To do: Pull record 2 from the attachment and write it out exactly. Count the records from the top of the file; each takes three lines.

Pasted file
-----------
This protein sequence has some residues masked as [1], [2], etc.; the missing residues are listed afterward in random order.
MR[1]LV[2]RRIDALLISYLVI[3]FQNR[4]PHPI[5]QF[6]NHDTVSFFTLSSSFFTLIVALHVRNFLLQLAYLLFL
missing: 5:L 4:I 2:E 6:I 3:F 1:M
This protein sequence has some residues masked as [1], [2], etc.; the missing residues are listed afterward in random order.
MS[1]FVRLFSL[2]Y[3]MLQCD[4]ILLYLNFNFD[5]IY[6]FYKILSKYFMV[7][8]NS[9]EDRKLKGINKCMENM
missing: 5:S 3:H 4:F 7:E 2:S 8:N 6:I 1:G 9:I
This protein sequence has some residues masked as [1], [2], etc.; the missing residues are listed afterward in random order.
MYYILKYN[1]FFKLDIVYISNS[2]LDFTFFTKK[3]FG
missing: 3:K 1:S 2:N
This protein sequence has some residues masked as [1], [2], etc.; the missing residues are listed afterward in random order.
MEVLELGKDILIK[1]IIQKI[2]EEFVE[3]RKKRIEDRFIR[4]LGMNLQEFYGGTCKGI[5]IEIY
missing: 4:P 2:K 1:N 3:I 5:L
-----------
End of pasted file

This protein sequence has some residues masked as [1], [2], etc.; the missing residues are listed afterward in random order.
MS[1]FVRLFSL[2]Y[3]MLQCD[4]ILLYLNFNFD[5]IY[6]FYKILSKYFMV[7][8]NS[9]EDRKLKGINKCMENM
missing: 5:S 3:H 4:F 7:E 2:S 8:N 6:I 1:G 9:I